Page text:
Jeffries, K. K. (2009d). Skills for Creativity: A comparison between academic and practitioner conception of creativity in games design. In proceedings of GLAD09, Dialogues in Art and Design: Promoting and sharing excellence, Oct 21st- Oct 22nd, (pp. 44-49). Higher Education Academy. Brighton: Art, Design and Media subject centre.
Jeffries, K. K. (2008).Creativity Diagnostics, Mass Higher Education and Raising Self-Awareness of Creative Development. Feature article published in the HEA-ADM’s Networks Magazine, Issue 3, Spring 2008.
Jeffries, K. K. (2007a) Diagnosing the creativity of designers: individual feedback within mass higher education, Design Studies, Volume 28, Issue 5, Pages 485-497.
Jeffries, K. K. (2007b). Identifying domain relevant skills. In proceedings of the 10th European Conference on Creativity and Innovation, Oct 14th- Oct 17th, 2007.
Jeffries, K. K. (2007c). Stay Creative: Adapting to mass higher education in design. In proceedings of Creativity or Conformity: Building Cultures of Creativity in Higher Education, Jan 8th – Jan 10th, 2007.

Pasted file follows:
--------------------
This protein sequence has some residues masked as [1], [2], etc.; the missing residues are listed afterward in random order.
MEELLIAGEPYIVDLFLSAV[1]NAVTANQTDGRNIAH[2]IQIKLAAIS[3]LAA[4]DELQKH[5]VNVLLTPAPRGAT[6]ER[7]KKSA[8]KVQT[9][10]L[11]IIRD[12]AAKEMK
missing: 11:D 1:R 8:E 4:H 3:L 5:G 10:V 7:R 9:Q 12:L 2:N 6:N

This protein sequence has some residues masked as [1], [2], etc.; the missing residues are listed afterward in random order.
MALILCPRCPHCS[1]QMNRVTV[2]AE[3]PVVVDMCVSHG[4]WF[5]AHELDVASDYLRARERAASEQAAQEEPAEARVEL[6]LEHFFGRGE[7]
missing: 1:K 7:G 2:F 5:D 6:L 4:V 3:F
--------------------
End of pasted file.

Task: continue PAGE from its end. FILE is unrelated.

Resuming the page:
Jeffries, K. K. (2004). Creativity Diagnostics: Software Applications for Creativity Enhancement. In proceedings of the 2nd International Conference on Business and Technology Transfer December 3rd – December 5th, (pp. 72-79).
Jeffries, K. K., Hardaker, G. (2003). Designing an on-line learning and creativity profile generator: A fusion of learning styles, creativity diagnostics and lms. In proceedings of The 8th Annual ELSIN Conference June 30th – July 2nd, (pp.309-321).